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Interactions and Social Change in California: A Perspective from the Far West

Author(s): Erin M. Smith ; Mikael Fauvelle

Year: 2017

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People in California have interacted with groups near and far for thousands of years. Here we take a big picture approach by looking at how interactions between people across time and space affect the histories of adjunct regions. In this paper, we first establish connections between people in California to the Northwest, Southwest, Mexico, and afar to demonstrate the scale of meaningful interactions. Second, by considering wide-ranging and long-term interactions, we better explain the agency and structure of the relationships forged between diverse people. These relationships are not static; they have been negotiated, redefined, and sometimes have been dissolved. Using archaeological and ethnographic data, we more closely examine the rise and demise of some of these relationships. Finally, we apply large-scale and long-term perspectives to address social change and issues of structural instability today.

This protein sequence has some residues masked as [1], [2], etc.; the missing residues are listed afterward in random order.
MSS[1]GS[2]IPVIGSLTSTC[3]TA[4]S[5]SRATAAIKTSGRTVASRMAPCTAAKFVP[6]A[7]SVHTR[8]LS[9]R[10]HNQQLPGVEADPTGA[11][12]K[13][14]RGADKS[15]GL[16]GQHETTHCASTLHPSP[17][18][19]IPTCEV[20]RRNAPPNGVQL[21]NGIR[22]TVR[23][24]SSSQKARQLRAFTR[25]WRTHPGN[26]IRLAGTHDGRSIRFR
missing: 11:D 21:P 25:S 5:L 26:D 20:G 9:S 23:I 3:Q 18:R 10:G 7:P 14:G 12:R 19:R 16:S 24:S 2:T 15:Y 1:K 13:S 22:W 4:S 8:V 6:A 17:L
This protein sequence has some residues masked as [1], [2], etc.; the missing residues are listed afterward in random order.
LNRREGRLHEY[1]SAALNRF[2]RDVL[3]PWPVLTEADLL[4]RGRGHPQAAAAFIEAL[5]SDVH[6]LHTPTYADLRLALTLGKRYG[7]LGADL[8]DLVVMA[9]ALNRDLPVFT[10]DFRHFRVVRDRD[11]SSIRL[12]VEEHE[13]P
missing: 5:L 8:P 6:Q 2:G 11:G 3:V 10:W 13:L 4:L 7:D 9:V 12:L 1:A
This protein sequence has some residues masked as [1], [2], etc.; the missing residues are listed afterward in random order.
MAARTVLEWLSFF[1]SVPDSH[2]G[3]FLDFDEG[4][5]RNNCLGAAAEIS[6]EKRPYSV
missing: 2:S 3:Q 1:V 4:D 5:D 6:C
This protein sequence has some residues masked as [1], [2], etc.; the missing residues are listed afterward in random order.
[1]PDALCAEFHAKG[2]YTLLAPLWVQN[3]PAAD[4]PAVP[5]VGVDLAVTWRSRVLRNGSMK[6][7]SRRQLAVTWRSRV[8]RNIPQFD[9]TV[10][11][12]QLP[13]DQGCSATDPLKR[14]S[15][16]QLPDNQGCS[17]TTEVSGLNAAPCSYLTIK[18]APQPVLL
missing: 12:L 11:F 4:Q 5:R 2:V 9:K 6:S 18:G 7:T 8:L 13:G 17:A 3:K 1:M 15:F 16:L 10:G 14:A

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Interactions and Social Change in California: A Perspective from the Far West. Erin M. Smith, Mikael Fauvelle. Presented at The 81st Annual Meeting of the Society for American Archaeology, Vancouver, British Columbia. 2017 ( tDAR id: 429407)


Spatial Coverage

min long: -125.464; min lat: 32.101 ; max long: -114.214; max lat: 42.033 ;

Record Identifiers

Abstract Id(s): 16782

Arizona State University The Andrew W. Mellon Foundation National Science Foundation National Endowment for the Humanities Society for American Archaeology Archaeological Institute of America